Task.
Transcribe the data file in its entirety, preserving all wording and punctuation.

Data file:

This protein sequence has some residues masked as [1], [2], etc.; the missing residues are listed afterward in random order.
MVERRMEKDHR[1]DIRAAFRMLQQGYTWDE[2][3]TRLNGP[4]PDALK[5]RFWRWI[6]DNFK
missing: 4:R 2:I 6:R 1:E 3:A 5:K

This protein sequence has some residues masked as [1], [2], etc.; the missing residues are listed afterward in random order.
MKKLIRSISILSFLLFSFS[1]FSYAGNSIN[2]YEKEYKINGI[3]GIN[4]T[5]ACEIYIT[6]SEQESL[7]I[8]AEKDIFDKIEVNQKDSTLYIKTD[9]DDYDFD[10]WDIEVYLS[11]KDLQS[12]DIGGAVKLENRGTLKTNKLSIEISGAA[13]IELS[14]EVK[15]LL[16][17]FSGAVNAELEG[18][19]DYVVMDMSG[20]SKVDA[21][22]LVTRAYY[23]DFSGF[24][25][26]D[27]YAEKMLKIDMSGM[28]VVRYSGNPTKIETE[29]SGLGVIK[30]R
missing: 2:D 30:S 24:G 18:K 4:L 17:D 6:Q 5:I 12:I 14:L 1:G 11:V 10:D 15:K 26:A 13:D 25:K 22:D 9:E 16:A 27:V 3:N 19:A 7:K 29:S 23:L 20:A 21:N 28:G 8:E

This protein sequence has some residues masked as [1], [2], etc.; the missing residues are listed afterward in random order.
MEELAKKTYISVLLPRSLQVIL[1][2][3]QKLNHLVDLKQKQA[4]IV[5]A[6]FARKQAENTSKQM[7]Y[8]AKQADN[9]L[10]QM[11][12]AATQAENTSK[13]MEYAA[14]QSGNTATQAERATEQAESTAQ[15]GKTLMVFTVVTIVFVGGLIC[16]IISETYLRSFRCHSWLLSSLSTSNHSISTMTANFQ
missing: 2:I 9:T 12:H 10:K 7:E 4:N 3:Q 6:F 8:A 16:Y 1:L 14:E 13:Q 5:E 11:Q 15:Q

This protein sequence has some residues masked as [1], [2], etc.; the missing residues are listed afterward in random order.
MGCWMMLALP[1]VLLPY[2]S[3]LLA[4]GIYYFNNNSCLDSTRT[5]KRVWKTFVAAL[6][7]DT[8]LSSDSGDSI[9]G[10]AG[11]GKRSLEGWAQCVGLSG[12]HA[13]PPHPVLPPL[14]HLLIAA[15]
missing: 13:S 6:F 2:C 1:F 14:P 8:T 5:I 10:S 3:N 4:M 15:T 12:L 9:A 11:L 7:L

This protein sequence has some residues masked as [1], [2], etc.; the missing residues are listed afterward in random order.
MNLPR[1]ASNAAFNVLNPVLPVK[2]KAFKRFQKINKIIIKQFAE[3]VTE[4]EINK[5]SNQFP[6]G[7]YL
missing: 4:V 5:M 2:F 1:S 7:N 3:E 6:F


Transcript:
This protein sequence has some residues masked as [1], [2], etc.; the missing residues are listed afterward in random order.
MVERRMEKDHR[1]DIRAAFRMLQQGYTWDE[2][3]TRLNGP[4]PDALK[5]RFWRWI[6]DNFK
missing: 4:R 2:I 6:R 1:E 3:A 5:K

This protein sequence has some residues masked as [1], [2], etc.; the missing residues are listed afterward in random order.
MKKLIRSISILSFLLFSFS[1]FSYAGNSIN[2]YEKEYKINGI[3]GIN[4]T[5]ACEIYIT[6]SEQESL[7]I[8]AEKDIFDKIEVNQKDSTLYIKTD[9]DDYDFD[10]WDIEVYLS[11]KDLQS[12]DIGGAVKLENRGTLKTNKLSIEISGAA[13]IELS[14]EVK[15]LL[16][17]FSGAVNAELEG[18][19]DYVVMDMSG[20]SKVDA[21][22]LVTRAYY[23]DFSGF[24][25][26]D[27]YAEKMLKIDMSGM[28]VVRYSGNPTKIETE[29]SGLGVIK[30]R
missing: 2:D 30:S 24:G 18:K 4:L 17:D 6:Q 5:I 12:I 14:L 1:G 11:V 10:D 15:K 26:A 13:D 25:K 22:D 9:E 16:A 27:V 3:N 19:A 7:K 29:S 23:L 20:A 21:N 28:G 8:E

This protein sequence has some residues masked as [1], [2], etc.; the missing residues are listed afterward in random order.
MEELAKKTYISVLLPRSLQVIL[1][2][3]QKLNHLVDLKQKQA[4]IV[5]A[6]FARKQAENTSKQM[7]Y[8]AKQADN[9]L[10]QM[11][12]AATQAENTSK[13]MEYAA[14]QSGNTATQAERATEQAESTAQ[15]GKTLMVFTVVTIVFVGGLIC[16]IISETYLRSFRCHSWLLSSLSTSNHSISTMTANFQ
missing: 2:I 9:T 12:H 10:K 7:E 4:N 3:Q 6:F 8:A 16:Y 1:L 14:E 13:Q 5:E 11:Q 15:Q

This protein sequence has some residues masked as [1], [2], etc.; the missing residues are listed afterward in random order.
MGCWMMLALP[1]VLLPY[2]S[3]LLA[4]GIYYFNNNSCLDSTRT[5]KRVWKTFVAAL[6][7]DT[8]LSSDSGDSI[9]G[10]AG[11]GKRSLEGWAQCVGLSG[12]HA[13]PPHPVLPPL[14]HLLIAA[15]
missing: 13:S 6:F 2:C 1:F 14:P 8:T 5:I 10:S 3:N 4:M 15:T 12:L 9:A 11:L 7:L

This protein sequence has some residues masked as [1], [2], etc.; the missing residues are listed afterward in random order.
MNLPR[1]ASNAAFNVLNPVLPVK[2]KAFKRFQKINKIIIKQFAE[3]VTE[4]EINK[5]SNQFP[6]G[7]YL
missing: 4:V 5:M 2:F 1:S 7:N 3:E 6:F